Environmental monitoring results indicate that tidal action transports up to 0.5 pounds of PCBs from the upper harbor to the lower harbor each day. Recent monitoring at the Hurricane Barrier indicates that 95 pounds move from within the harbor to Buzzards Bay each year.

Bioaccumulation of PCBs within the marine food chain has resulted in closing the area to lobstering and fishing, and recreational activities and harbor development have been limited by the widespread PCB problem. Since 1982, signs warning the public of the presence of PCBs in the harbor have been in place and maintenance and replacement of these continue as needed.

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After Action Reports

After each discrete portion of the shoreline is remediated, an After Action Report is prepared which summarizes the work performed, as well as the levels of PCBs that remain after the remediation is completed.

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Annual Seafood Monitoring

To ensure that the there is adequate information about the levels of PCBs in locally caught seafood, EPA monitors data collected each year by the Massachusetts State Department of Environmental Protection. Multiple sample areas in and around New Bedford Harbor are revisited each year to collect good comparable data. Multiple samples of locally found fish and shellfish are studied each year to see if the cleanup work is having an impact on PCB levels, and to ensure that the public has the most up to date information on which fish are not safe to eat.

EPA Locally Caught Seafood Guidance

Annual Seafood Monitoring Reports:

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Environmental Monitoring Data

While the risk from the consumption of contaminated fish and shellfish is one of EPA's greatest concerns at this Superfund site, we continue to take all other potential environmental and public health impacts seriously. The reports and data provided here for air, water and sediment quality, help EPA track the cleanup progress and ensure that the work is protective of public health and the environment.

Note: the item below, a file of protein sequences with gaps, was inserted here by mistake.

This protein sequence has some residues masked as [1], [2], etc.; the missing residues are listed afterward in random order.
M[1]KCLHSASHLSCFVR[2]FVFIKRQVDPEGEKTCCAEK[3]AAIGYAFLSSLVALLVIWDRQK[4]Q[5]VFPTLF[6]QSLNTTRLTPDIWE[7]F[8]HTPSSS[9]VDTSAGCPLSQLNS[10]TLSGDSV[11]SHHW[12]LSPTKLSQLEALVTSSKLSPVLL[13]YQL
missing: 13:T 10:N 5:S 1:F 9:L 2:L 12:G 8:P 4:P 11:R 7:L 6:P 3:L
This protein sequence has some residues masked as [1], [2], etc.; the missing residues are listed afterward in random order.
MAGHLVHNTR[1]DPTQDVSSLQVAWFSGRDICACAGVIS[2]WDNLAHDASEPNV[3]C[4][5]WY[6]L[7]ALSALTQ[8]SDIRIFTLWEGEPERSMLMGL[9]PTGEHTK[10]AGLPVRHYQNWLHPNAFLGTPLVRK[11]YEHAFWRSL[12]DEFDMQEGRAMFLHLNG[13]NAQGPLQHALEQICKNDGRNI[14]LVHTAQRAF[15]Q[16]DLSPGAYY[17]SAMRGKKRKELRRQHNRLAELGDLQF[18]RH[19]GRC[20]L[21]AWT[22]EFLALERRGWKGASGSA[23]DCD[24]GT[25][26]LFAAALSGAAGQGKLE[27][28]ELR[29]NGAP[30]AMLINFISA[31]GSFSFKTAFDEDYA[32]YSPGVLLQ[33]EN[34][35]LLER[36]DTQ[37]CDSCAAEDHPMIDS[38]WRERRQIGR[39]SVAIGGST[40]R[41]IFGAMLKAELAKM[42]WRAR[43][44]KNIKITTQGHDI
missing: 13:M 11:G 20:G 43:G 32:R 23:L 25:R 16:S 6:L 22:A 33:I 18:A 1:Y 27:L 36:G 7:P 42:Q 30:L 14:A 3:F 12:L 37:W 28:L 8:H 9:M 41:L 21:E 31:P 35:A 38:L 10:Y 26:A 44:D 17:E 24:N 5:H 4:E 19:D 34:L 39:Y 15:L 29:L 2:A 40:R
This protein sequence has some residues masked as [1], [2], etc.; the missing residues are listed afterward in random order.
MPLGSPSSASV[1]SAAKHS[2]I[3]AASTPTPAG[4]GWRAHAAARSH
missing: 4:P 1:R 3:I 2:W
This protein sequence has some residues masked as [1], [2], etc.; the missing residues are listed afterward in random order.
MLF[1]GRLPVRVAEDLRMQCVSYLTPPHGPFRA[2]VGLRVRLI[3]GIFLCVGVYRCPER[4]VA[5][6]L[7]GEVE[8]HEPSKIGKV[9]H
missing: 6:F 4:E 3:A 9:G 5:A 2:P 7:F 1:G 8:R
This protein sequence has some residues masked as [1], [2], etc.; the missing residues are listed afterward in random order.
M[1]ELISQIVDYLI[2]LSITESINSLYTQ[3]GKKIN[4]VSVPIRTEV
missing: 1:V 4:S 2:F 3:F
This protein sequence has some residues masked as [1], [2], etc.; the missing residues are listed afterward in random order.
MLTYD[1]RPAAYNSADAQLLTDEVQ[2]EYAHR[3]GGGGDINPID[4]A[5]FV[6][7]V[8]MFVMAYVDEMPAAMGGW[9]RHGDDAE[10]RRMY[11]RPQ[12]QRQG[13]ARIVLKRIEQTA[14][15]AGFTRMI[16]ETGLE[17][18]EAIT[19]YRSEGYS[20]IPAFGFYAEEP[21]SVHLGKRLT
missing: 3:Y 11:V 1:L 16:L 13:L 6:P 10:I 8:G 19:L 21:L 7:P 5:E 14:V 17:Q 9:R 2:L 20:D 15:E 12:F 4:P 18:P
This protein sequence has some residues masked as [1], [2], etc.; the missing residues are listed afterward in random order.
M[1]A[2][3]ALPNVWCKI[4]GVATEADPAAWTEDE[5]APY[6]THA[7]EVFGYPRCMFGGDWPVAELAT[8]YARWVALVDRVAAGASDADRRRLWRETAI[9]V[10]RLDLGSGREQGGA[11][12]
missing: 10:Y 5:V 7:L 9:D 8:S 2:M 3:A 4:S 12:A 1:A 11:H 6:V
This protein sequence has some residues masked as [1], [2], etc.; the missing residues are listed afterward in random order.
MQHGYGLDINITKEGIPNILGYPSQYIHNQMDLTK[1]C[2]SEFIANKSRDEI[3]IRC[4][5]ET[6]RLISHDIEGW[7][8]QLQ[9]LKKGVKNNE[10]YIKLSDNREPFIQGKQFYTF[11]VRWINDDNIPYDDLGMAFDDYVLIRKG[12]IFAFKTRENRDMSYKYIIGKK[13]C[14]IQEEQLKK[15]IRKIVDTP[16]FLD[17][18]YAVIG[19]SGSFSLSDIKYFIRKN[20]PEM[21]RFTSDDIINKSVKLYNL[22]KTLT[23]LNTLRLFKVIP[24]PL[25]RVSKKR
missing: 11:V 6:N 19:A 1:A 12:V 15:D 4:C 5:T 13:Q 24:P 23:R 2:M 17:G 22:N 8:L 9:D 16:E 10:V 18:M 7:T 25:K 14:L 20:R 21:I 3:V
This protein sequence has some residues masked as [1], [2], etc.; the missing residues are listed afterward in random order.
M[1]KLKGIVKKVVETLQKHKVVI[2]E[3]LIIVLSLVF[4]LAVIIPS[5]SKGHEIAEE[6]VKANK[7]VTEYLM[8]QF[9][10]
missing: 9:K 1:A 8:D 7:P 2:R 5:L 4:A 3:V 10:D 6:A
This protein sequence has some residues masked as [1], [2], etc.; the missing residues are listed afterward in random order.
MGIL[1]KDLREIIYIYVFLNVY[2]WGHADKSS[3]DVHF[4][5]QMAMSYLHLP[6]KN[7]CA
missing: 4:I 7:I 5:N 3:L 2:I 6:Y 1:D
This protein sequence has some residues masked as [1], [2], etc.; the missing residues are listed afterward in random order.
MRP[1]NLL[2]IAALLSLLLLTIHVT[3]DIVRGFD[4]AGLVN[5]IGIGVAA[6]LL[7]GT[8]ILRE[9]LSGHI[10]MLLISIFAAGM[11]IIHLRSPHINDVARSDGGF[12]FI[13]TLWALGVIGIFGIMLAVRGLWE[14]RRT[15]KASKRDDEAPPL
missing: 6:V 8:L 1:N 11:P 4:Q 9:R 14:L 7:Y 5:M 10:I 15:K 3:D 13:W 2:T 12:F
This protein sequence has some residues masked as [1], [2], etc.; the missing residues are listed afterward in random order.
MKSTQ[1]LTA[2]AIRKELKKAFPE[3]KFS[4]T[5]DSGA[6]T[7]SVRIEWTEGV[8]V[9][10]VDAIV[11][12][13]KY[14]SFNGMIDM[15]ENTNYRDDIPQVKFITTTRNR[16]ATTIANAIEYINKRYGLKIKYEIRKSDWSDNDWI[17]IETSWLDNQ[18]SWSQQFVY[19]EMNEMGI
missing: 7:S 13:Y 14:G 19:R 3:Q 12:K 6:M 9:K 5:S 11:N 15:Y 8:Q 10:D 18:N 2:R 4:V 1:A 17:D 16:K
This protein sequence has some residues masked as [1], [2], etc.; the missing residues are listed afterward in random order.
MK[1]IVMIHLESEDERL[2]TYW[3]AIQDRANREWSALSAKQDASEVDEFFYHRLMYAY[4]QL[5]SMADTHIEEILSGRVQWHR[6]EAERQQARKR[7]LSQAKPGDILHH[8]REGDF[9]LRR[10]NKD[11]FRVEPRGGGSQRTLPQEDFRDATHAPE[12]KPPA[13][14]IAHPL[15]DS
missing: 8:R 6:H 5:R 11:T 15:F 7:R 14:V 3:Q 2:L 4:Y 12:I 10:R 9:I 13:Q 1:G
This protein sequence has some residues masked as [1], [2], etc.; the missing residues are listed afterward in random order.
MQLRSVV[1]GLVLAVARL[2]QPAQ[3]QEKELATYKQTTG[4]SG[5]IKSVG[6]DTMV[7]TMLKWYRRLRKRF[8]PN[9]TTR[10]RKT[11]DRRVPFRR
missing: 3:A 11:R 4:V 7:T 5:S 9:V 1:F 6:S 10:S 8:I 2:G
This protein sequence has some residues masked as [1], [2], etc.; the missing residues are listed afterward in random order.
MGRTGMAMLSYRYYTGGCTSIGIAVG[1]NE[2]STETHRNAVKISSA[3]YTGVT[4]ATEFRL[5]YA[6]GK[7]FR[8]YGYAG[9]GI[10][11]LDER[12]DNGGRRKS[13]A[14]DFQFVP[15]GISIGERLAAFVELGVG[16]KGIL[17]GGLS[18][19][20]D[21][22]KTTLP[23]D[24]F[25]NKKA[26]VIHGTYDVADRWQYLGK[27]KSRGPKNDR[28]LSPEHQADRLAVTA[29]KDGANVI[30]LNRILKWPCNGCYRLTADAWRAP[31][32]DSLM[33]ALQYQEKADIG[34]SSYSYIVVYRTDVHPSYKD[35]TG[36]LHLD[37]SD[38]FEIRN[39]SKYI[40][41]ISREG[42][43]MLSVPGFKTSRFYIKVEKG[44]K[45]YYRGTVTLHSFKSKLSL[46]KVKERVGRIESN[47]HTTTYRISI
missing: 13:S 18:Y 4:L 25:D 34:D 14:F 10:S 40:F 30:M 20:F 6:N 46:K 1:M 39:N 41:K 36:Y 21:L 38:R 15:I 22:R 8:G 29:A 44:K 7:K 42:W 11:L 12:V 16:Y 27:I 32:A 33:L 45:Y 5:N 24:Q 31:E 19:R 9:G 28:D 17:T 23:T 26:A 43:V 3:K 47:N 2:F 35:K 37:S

Fish Migration

Air Monitoring

EPA performs air monitoring during the active cleanup of New Bedford Harbor to confirm that the dredging, de-sanding, de-watering or water treatment operations do not cause elevated levels of airborne PCBs that could pose an unacceptable risk to public health. To date all of the results during the hydraulic dredging operations have been well below risk based levels of concern.

Water Quality Monitoring

The water quality of New Bedford Harbor is monitored one-week before dredging starts to determine existing conditions, as well as during cleanup work. EPA studies water quality to check for potential unintended impacts and to verify that the cleanup work is not creating conditions which could cause toxicity to marine organisms, contaminant movement or interference with seasonal bird and fish migrations within the Acushnet River and harbor.

Environmental scientists monitor water quality by: (i) boat-based measurement of turbidity and documenting fish and wildlife passage close to the dredge activity and further away, (ii) collecting stationary monitoring data from moored water quality sensors to supplement the boat-based monitoring, and (iii) collecting water samples to test the physical, chemical, and biological conditions in the harbor to verify the protectiveness of the project-based cleanup goals.

Sediment Trap

EPA collects additional information about sediment that may move through the water from natural events such as currents and tidal flow, or man-made activity such as boating or dredging. When the sediment settles back down on the harbor bottom it can be trapped and monitored to determine its amount and potential concentration of PCBs. Sediment trap samples are collected during active dredging periods and during the de-mobilization of dredge-related equipment.

North of Wood Street Monitoring

Located at the far northern end of the upper harbor is the North of Wood Street study area. This area extends for about a quarter of a mile north of the Wood Street Bridge between New Bedford and Acushnet, Massachusetts. The intertidal zone, shoreline, in-river sediment and marsh soil in this area was prioritized early on for cleanup and restoration activities based on the high levels of PCB contamination and the close proximity to shoreline residential and recreational land use. During the winter of 2002-2003 about 15,000 cubic yards of material was removed from the area. See photos of the cleanup.